Gillard welshed on deal: Rudd

Kevin Rudd says he offered to stand aside for Julia Gillard at the end of 2010.

Kevin Rudd says he offered to stand aside for Julia Gillard to become prime minister at the end of 2010 if the government was facing election defeat — but Ms Gillard welshed on the agreement just minutes after it was made.

For the first time, Mr Rudd has spoken on the record about the pivotal meeting with Ms Gillard in the prime minister’s Parliament House office on the evening of June 23, 2010, witnessed by Labor elder John Faulkner.

Mr Rudd said the conditional offer of a leadership transition — without a vote of the Labor caucus — came after a long discussion about the performance of the government and its electoral prospects.

Ms Gillard, according to Mr Rudd, agreed he could have more time to lift the government’s standing with voters.

“We had a discussion about her concerns about the government’s direction — a large part of which was news to me,” Mr Rudd said. “I put to her the simple proposition that if by the time the election was due at the end of the year the government was not in a winning position then of course I would not wish to remain as leader.”

Ms Gillard “agreed with that approach” but then took a phone call outside Mr Rudd’s office and returned to say that she had now decided to challenge his position as Labor leader and prime minister.

“Both Faulkner and I were stunned by the about-face,” Mr Rudd recalled.

“I said: ‘So you have just reneged on an agreement with me in front of a witness given only 10 minutes ago?’ To which she said, ‘Yes’. At which point I concluded the meeting.”

The former prime minister’s comments are included in a book released next week, Rudd, Gillard and Beyond, in which he also speaks about the need for further internal Labor reform and his policy legacy in government. Ms Gillard declined to be interviewed for the book.

Mr Rudd said it was “pointless” and “unproductive” to dwell on regrets in politics, but he added he did not foresee a challenge to his leadership and lamented being “such a trusting bastard”.

His only other key regret was “to have succumbed to the council of others” to defer implementation of his signature climate change policy, the carbon pollution reduction scheme, in early 2010. That decision led to a collapse in his approval rating as prime minister.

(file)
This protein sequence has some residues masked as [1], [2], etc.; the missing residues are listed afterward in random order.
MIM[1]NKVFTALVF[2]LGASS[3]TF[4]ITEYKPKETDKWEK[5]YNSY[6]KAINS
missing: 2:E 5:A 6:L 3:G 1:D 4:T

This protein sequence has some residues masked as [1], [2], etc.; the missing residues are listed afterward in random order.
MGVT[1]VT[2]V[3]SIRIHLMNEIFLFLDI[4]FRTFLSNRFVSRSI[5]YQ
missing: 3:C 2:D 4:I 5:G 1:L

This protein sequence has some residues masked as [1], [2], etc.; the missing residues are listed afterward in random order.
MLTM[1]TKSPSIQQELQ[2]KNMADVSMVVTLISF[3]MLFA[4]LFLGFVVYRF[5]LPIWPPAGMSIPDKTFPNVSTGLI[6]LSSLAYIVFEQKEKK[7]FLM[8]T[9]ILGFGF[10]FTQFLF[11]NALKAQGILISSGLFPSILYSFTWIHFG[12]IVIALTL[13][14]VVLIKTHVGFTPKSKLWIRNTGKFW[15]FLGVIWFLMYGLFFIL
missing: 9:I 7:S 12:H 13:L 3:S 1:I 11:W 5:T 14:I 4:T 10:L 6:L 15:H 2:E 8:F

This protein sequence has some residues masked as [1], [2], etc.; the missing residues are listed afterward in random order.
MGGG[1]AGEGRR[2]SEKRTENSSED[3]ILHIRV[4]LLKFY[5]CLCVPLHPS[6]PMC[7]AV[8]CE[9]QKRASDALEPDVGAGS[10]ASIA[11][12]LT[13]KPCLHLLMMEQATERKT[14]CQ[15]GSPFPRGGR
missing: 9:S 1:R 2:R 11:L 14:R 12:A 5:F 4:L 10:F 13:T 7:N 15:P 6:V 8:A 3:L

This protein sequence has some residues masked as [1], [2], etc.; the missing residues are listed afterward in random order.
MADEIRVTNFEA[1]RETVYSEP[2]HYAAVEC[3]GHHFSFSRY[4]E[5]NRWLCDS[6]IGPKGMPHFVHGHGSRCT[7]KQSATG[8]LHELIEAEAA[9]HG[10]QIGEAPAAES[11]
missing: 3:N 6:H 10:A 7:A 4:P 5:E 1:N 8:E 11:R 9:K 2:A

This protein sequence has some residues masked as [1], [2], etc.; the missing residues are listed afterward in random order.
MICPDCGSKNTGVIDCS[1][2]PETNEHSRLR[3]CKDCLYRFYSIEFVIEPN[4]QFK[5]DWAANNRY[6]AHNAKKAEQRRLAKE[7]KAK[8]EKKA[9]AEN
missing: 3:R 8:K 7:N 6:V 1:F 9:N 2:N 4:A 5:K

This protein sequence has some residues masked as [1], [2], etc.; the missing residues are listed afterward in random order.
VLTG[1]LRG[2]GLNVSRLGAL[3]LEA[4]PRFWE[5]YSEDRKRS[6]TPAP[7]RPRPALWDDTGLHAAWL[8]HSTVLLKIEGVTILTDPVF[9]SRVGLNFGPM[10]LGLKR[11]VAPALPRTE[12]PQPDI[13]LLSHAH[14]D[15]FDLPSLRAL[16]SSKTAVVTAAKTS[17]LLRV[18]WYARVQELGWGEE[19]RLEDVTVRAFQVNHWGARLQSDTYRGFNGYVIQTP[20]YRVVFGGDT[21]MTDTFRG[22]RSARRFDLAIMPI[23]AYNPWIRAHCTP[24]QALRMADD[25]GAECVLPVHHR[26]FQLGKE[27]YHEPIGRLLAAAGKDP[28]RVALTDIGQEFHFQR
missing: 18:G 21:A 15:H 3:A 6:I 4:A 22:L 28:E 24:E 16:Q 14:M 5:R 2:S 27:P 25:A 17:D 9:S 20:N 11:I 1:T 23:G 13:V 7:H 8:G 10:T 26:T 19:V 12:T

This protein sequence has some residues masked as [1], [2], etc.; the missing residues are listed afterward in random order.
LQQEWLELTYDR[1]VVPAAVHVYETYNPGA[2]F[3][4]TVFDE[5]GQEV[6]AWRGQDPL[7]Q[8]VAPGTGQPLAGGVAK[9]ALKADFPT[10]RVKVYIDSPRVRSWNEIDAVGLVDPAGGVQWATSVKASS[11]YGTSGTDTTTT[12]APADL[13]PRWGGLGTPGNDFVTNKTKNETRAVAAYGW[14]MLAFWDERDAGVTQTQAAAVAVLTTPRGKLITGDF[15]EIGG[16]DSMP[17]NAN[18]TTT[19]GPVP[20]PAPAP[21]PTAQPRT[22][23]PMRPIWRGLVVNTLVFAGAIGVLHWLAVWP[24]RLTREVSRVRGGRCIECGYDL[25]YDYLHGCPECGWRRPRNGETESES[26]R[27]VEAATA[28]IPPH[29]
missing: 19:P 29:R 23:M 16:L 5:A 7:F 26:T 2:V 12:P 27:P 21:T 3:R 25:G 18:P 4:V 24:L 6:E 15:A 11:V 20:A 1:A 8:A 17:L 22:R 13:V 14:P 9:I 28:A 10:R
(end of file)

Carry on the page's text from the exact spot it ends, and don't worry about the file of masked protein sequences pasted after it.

Mr Rudd identifies his government’s response to the GFC as one of his proudest achievements. “To have brought the country through the global financial crisis without delivering us into a recession, by avoiding mass unemployment, and by doing so with one of the world’s lowest levels of debt and deficit, was itself a considerable achievement and has been globally recognised as such,” he says in the book.

Last July, as reinstalled prime minister, Mr Rudd successfully led a push to change Labor’s caucus rules so that the party leader is elected by parliamentarians and party members. He urged the party to do more to dilute the influence of faction leaders.

“There is a group within the Labor Party who prefer power in Labor rather than Labor in power,” he said. “What I mean by party reform is throwing the doors and the windows of the party wide open so that people of talent and ability can prevail through open preselection processes, as opposed to allowing those decisions to be made in dark rooms by a bunch of factional powerbrokers.”

Mr Rudd’s offer to stand aside for Ms Gillard to become prime minister if he failed to lift the government’s standing is similar to the deal between Bob Hawke and Paul Keating in 1988. Mr Hawke agreed to stand aside after the 1990 election but later walked away from the agreement.

When Ms Gillard left Mr Rudd’s office, it was after her adviser, Amanda Lampe, had entered the room and told her she was wanted on the phone. ­According to sources, she was urged to challenge Mr Rudd by her caucus supporters and staff.

“Gillard was the last person on board,” says an MP from Ms Gillard’s inner circle. “There was no strategy, no conspiracy, no planning, no move on Rudd in advance. Gillard did everything she could under the worst possible circumstances to help. He just wouldn’t listen.”

Some in the Rudd camp, however, now believe that in hindsight the signs were clear Ms Gillard was preparing to launch a bid for the prime ministership perhaps months in advance.

The Australian revealed yesterday that two days before the meeting with Mr Rudd, she sent an email to the prime minister and his chief of staff, Alister Jordan, saying she was “desperately concerned” about Labor’s standing in the polls and the problems with its asylum-seeker policies.

Troy Bramston is the author of Rudd, Gillard and Beyond (Penguin), released next Wednesday

Related Articles